Reimagining a three-story, 14,000-square-foot abandoned warehouse building in the South of Market, or SoMA, district in San Francisco is an interesting challenge. That challenge becomes far more difficult when the abandoned warehouse also is on the National Registry of Historic Places. That means the structure needs to be kept intact and all siding must be replaced “in-kind.” The results of this ambitious project earned the former warehouse the winning spot in the Retrofit category of the 2011 Metalmag Architectural Awards.
Awards judge Tim Wurtele, architect with HDR in Omaha, Neb., explains the magnitude of the challenge: “This project took on the task of maintaining a site that is on the National Register of Historic Places in San Francisco. As if that was not enough, it also was San Francisco’s first LEED Gold for Adaptive Reuse [from the Washington, D.C.–based U.S. Green Building Council] project.”
The stunning 355 11th Street—Matarozzi/Pelsinger Building deserves all of the recognition it’s been getting. The second floor houses the headquarters of Matarozzi/Pelsinger Builders, who also acted as general contractor of the project. The end results speak for themselves, but getting to this point wasn’t easy.
“Given the requirements the local jurisdiction placed on reuse of the existing structure, this transformation was amazing,” says awards judge Jason Wright, associate with Hickok Cole Architects in Washington. He refers to the replaced and decidedly unsalvageable corrugated metal siding on the original structure. Corrugated zinc was used as the replacement siding due to its sustainability, durability, and the fact that its appearance is in line with the historic, industrial character of the building.
Punches of Light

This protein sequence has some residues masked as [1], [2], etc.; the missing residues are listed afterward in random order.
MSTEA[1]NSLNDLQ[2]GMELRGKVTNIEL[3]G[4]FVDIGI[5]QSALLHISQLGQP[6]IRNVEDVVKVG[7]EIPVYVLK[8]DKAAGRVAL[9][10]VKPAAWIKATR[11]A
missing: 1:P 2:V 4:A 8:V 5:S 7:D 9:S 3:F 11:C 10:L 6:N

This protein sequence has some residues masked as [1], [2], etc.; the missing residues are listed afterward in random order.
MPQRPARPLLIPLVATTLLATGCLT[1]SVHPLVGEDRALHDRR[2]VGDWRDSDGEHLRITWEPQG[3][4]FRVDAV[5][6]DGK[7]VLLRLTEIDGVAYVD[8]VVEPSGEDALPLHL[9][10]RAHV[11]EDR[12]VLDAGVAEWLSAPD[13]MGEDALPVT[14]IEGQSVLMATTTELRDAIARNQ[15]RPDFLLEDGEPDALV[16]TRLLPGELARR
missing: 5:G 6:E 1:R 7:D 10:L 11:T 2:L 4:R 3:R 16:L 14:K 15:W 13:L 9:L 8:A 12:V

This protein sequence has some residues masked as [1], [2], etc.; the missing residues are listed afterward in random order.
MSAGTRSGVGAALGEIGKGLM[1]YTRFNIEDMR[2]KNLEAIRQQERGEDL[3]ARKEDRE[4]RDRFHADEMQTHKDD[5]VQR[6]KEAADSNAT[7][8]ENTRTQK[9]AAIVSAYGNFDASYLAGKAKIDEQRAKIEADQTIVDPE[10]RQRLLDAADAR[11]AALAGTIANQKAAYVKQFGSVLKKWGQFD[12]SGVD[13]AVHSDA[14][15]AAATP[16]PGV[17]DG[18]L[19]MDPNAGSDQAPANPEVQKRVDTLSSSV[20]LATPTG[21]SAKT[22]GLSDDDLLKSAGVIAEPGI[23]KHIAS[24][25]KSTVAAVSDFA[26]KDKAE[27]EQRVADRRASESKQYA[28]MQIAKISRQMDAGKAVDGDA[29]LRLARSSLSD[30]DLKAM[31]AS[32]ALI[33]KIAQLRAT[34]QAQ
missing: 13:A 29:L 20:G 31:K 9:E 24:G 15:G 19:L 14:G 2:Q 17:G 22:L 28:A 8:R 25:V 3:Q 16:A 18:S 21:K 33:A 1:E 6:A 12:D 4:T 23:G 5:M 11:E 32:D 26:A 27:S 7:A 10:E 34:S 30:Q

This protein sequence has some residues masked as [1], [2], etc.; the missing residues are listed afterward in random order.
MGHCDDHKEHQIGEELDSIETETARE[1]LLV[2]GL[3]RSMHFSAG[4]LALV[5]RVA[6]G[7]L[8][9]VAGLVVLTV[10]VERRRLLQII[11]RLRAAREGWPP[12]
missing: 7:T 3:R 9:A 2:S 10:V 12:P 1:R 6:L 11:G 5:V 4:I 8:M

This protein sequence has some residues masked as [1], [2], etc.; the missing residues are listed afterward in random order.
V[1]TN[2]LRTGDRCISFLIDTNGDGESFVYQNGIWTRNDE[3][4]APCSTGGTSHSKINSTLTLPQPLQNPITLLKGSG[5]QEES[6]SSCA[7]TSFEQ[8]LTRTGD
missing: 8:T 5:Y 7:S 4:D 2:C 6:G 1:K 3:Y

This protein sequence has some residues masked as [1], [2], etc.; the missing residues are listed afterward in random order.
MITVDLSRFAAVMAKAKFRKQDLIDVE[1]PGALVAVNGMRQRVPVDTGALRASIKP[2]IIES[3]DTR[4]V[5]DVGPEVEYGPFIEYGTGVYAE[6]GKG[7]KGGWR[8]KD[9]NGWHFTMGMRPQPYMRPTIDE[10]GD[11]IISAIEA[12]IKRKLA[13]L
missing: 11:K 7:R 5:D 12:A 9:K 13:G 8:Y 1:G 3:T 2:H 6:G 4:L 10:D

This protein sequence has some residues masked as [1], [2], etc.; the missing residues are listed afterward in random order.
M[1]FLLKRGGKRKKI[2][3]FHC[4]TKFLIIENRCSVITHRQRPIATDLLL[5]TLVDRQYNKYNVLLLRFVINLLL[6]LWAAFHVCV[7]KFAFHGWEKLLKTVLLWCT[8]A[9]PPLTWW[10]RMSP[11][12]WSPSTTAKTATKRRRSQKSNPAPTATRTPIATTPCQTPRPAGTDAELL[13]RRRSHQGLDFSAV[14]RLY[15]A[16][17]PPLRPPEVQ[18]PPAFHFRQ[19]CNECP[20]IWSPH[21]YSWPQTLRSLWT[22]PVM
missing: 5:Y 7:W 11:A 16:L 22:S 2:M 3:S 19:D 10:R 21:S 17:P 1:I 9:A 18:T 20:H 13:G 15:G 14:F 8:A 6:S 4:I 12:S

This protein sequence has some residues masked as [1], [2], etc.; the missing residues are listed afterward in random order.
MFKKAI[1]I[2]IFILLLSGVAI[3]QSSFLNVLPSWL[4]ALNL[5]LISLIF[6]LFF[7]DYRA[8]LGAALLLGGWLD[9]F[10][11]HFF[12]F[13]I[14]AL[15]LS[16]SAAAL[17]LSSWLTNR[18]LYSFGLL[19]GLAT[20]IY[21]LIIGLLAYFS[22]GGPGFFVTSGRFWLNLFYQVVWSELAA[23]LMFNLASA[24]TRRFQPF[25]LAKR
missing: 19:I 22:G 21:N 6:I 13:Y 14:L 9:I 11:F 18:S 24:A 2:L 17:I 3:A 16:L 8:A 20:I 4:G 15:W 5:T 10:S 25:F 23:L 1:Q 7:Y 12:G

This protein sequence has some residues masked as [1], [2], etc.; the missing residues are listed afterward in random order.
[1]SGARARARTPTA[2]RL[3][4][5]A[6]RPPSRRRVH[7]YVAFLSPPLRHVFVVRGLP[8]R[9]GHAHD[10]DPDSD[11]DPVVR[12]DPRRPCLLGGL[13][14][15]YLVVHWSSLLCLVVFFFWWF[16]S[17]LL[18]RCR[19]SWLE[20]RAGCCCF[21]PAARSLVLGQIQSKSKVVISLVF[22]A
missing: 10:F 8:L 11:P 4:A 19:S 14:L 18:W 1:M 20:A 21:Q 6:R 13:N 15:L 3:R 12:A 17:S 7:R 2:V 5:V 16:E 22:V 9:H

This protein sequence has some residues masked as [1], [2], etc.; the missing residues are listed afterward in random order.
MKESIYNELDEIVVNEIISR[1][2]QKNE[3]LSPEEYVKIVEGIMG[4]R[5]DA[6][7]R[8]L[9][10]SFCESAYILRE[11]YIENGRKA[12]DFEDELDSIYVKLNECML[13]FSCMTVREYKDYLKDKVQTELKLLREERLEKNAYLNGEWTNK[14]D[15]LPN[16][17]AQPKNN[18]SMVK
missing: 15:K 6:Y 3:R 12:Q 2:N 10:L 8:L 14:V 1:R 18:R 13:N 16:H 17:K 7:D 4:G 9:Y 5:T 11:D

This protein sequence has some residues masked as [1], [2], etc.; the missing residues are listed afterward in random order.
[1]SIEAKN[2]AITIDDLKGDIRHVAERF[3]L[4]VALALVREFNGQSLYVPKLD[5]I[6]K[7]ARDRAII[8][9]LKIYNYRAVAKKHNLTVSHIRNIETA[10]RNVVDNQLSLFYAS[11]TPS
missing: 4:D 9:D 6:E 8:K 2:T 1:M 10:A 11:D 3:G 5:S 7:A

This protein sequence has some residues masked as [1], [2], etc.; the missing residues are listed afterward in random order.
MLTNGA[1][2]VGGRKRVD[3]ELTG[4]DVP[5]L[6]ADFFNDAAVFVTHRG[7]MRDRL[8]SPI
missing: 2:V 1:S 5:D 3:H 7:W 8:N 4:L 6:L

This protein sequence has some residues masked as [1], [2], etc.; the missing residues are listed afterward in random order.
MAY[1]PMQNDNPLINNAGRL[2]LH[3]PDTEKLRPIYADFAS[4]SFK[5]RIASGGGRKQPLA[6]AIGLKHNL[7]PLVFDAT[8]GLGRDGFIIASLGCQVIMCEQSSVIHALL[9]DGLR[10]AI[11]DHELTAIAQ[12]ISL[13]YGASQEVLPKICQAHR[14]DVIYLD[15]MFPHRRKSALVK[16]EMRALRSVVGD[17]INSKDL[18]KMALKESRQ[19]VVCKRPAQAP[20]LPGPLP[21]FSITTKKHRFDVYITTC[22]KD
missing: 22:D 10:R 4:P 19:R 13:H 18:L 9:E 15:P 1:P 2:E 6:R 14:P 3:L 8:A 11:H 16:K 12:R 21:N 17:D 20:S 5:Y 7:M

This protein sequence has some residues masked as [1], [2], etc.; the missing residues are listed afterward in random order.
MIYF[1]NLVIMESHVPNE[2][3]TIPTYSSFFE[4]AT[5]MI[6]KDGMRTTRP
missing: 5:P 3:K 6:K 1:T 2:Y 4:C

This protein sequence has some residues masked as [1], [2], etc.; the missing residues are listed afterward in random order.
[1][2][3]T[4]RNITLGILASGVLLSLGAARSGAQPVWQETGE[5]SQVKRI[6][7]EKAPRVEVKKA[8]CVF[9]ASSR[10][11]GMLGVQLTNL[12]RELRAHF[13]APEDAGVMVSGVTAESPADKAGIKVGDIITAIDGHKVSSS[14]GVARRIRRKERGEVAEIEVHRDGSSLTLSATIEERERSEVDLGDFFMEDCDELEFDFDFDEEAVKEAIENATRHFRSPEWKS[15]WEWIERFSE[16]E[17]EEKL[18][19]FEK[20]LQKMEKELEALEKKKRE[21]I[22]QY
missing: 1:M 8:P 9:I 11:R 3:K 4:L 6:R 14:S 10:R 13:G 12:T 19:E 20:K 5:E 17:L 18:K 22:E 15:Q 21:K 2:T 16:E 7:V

The siding is perforated on the east and west facing walls, creating a clever façade that conceals the newly built, operable windows behind it. This second skin also reduces the solar heat buildup during the day. This greatly reduces the need for air conditioning and allows ample natural light to enter the space.
The panels were not pre-perforated—the patterns were carefully designed via customized computer numerical control (CNC) milling. This control and attention to detail allowed for a building-scale gradient from opaque to over 50 percent open that flows seamlessly across the façade and creates a visually stunning effect. As the light changes throughout the day, it allows for reflection of the glass behind it and as night falls it makes the lighted interior visible from the outside. “The transformation in the evening reveals the metal screening with punches of light behind and gives the building a whole new feel,” Wright explains.
While very little fenestration is visible from the outside, there are a few newly created apertures of metal and glass. On the exterior, these dramatic features have been designed to blend seamlessly with the zinc siding and add a modern detail to the historic look of the building. On the interior, these features offer dramatic contrast to the visible and original wooden structural frame. The large, narrow apertures also create a sense of entry and exit to the building.
The old wooden post and beam frame of the building has been kept entirely visible and is especially impressive when viewed in the evening through the perforated siding. It’s this mix of wood, metal, and light, as well as the sense of old and new that makes the building so special. Awards judge Raffi Tamassian, designer with DNK Architects in Cincinnati, explains, “ … the original utilitarian timber structure is rediscovered as a counterpoint to the slick metal surface of the interior and exterior elements.”
Perhaps it’s Tamassian who best explains why the Matarozzi/Pelsinger Building was such a successful project: “If there is a factual definition of value added, this must be it—starting from the utilitarian reorganization of the space, to reducing the carbon footprint of the building, to the contemporary reinterpretation of the building skin, down to every single interior detail.” And for those working in the building, it’s a striking, yet comfortable space with plenty of light, comfortable temperatures, fresh air, and a pleasing view of the world outside. At the same time, the new metal skin offers a degree of privacy, as well.
Adam Miller writes about metal and architecture from Chicago.